Cody Bellinger Bombs: Chronicling Home Run Number 40

As part of a new series, Dodgers Nation will be writing about ‘Bellinger Bombs’. The Dodgers have one of the best young power hitters in the game under contract for the foreseeable future. Writers like Sam Miller have asked the question ‘What if Cody Bellinger is going to break the all-time home run record’. As the career home runs continue to pile up, we will examine each one in greater detail. We will allow you; the fan, to savor each one as they should be. Because what’s more fun than a home run? 

The Dodgers were never going to hit again. They were certainly never going to hit a home run again. Cody Bellinger started the season 0 for 10. The Dodgers lead the game 3-0, which seemed an insurmountable lead after dealing with the offense that the Dodgers had been serving up to viewers. But it wasn’t.

The Home Run

This was not a milestone homer yet in terms of being number 50 or 100, but it puts Bellinger on a nice round career number after ending the 2018 season at 40. A look at his career home run log is something that will never get old to me. It was his 20th home run at Dodger Stadium. It was his fourth to the left-center gap – a beautiful place for a lefty to leave the yard. The long ball was his 13th off a left-handed pitcher.

How Bellinger’s Home Run Impacted The Game

The Dodgers were at a 60% win probability according to Baseball-Reference.com in the bottom of the fourth when Bellinger stepped to the plate with a 3-0 lead. A little better than coin flip odds. After the blast, the Dodgers’ win probability improved to 66%. The +6% on a single play was the largest swing of any play in the game, meaning Bellinger’s home run put the game away on ESPN Sunday Night Baseball. If you felt relaxed after, and that Easter Sunday had just been terrific; you had good reason to feel that way.

The Victim

Our victim laid to rest Sunday evening was Giants left-handed one-out guy who was trying to get more than just one out, Josh Osich. Mr. Osich has allowed 19 home runs in his career now, nine of which are to lefties. He’s paid to get them out and for the most part he does, holding them to a .207 lifetime average.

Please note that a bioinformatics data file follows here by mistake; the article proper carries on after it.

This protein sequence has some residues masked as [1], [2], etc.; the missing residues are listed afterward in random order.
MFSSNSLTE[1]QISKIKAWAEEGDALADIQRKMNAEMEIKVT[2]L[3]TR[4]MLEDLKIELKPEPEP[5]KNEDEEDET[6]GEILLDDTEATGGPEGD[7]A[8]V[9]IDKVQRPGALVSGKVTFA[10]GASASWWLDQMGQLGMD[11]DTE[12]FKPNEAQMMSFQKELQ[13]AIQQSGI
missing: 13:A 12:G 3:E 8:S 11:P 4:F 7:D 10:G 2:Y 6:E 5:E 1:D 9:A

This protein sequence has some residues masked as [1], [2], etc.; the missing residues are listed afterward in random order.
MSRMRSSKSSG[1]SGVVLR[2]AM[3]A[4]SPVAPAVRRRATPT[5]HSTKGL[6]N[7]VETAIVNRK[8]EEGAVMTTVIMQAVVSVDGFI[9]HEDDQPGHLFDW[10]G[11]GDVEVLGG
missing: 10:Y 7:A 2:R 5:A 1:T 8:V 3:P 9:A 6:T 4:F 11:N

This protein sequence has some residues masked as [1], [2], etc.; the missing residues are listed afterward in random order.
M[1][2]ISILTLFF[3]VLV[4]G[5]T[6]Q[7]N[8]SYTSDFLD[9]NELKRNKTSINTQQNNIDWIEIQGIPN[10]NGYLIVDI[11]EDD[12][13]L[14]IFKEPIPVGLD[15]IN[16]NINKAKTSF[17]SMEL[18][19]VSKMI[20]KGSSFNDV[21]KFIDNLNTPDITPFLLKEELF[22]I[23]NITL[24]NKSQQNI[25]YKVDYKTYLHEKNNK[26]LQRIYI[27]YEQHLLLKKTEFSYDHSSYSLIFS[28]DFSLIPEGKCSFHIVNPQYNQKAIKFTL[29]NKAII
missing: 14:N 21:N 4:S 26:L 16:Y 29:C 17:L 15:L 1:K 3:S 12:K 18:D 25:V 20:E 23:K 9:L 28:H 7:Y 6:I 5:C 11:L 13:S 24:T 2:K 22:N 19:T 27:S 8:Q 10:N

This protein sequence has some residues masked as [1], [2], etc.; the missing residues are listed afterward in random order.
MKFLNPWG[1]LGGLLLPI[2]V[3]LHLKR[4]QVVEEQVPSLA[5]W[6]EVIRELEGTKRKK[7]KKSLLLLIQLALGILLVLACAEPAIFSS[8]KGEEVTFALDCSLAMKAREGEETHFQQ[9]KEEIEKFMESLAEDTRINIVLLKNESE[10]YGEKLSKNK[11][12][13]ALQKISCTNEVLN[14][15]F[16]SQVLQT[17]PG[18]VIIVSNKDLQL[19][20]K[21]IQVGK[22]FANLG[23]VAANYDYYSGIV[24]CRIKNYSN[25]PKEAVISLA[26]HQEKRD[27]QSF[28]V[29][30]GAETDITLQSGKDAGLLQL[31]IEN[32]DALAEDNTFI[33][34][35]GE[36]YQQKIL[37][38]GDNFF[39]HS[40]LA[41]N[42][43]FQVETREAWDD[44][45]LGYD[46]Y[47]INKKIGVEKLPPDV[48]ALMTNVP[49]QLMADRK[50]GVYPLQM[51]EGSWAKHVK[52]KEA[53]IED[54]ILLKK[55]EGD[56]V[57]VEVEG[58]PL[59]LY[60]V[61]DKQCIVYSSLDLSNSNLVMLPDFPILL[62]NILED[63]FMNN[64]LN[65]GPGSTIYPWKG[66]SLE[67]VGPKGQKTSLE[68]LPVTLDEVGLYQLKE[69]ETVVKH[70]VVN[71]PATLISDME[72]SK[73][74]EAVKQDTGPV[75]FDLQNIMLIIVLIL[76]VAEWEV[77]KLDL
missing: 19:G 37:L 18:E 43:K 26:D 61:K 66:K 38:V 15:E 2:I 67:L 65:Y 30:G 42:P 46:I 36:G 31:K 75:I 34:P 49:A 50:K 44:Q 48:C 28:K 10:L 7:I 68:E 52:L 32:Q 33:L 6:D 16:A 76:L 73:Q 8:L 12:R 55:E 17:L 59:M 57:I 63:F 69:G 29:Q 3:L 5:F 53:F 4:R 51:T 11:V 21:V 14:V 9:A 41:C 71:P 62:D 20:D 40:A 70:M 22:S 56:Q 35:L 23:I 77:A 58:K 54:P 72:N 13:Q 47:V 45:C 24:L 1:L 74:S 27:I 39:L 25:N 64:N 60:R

Exit Velocity, Distance, Pitch Data and Angle

All the good stuff here. This was not a titanic blast in terms of distance, traveling an official 375 feet. It was not that type of home run. But with an exit velocity of 103 miles per hour, and an angle of 31 degrees at it’s apex; this was still an impressive home run by all standards. It came on a 95.5 mile per hour fastball from a left-handed pitcher. The pitch was away from Bellinger – and he did what good hitters do – he went with the pitch. I cannot emphasize enough what a beautiful piece of hitting that it was from Bellinger. It didn’t land deep in the stands, but rather bounced just beyond the glove of leaping Hunter Pence. When a left-handed hitter is going fundamentally well, he’s hitting the ball to this area of the park.

Overall Bellinger-Bomb Prominence Score

Cody Bellinger will hit longer home runs when the weather warms up that lead off Sportscenter. But in terms of importance and given that he was hitless to that point and the Dodgers had not homered in four games; it was an important home run in his career. The score takes into consideration the beauty of the hitting, importance in the game, pitcher faced, and all other factors on the home run.

Dodger’s Nation Prominence Score: 8.0

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